Here’s how much money Americans have saved at every age
A new study finds the median American household has $4,830 in a savings account. That's enough to cover minor emergencies and potentially even a few months of living expenses. Overall, between bank accounts and retirement savings, the median American household currently holds about $11,700, according to MagnifyMoney.
Almost 30 percent of households have less than $1,000 saved, MagnifyMoney finds, though the amount varies drastically by age. As of June 2018, millennials have less saved than baby boomers, because older Americans have had over three decades longer to save and larger salaries to work with.
Here's how Americans' median savings breaks down by age:
- Millennials (born 1981-1998): $2,430
- Gen X (born 1965-1980): $15,780
- Baby Boomers and older (born before 1964): $24,280
MagnifyMoney estimates median household balances in various types of banking and retirement savings accounts by using data from the Federal Reserve and the Federal Deposit Insurance Corp. They calculate the median because it gives a more accurate estimate of what most Americans have saved; the average can be skewed by high-earners and older savers. Their results indicate that half of all U.S. households have more than $4,830 while half have less.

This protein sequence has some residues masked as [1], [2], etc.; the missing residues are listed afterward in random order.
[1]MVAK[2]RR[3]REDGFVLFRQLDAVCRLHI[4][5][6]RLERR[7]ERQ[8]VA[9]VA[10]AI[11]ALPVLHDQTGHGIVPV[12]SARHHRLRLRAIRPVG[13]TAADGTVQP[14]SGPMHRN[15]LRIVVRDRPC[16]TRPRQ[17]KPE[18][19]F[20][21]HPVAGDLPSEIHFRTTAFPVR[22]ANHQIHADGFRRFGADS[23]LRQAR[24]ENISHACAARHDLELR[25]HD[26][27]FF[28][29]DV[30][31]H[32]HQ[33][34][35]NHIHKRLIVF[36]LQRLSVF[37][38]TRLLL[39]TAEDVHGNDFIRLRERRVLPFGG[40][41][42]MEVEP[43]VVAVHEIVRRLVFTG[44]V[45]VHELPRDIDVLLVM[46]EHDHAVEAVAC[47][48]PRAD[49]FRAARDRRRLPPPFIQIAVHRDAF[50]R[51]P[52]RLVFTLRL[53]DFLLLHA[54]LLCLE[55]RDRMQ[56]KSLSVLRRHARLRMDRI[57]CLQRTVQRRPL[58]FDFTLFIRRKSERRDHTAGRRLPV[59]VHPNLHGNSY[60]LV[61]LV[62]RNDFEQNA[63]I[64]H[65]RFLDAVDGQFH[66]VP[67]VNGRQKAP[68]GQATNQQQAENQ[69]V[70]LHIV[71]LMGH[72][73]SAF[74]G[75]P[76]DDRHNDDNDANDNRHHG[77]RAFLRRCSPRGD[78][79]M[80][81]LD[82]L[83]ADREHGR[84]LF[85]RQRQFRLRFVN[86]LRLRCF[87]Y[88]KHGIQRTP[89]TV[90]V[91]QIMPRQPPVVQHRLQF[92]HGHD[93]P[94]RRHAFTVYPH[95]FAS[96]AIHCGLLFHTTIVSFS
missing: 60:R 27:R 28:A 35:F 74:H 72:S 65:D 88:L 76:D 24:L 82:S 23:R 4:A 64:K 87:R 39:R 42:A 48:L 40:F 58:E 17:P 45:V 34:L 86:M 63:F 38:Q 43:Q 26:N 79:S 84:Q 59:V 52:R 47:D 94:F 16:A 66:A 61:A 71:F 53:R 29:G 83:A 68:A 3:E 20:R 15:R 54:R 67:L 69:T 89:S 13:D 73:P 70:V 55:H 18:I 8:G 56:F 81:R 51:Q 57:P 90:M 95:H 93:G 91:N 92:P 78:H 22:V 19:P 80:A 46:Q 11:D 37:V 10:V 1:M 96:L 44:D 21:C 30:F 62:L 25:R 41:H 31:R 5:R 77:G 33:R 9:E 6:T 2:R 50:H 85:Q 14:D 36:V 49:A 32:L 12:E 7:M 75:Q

Among households that report having at least some money set aside, the median savings level is higher, just under $73,000.
Other surveys and studies have found similar results. Using data from the Federal Reserve's Survey of Consumer Finances, SmartAsset found earlier this year the median American household had about $5,200 in savings. And according to a 2017 GOBankingRates survey, about 12 percent of respondents had between $1,000 to $4,999 in a savings account, while more than half of Americans (57 percent) had less than $1,000.
Americans may still owe more in debt than they save. The Northwestern Mutual's 2018 Planning & Progress Study recently found Americans now have an average of $38,000 in personal debt, excluding home mortgages. That's up $1,000 from a year ago.
Meanwhile "fewer people said they carry 'no debt' this year compared to 2017 (23 percent vs. 27 percent)," according to the study.
"People's purse-strings are clearly caught in a tug of war between enjoying the present and saving for the future," says Emily Holbrook, director of planning for Northwestern Mutual.
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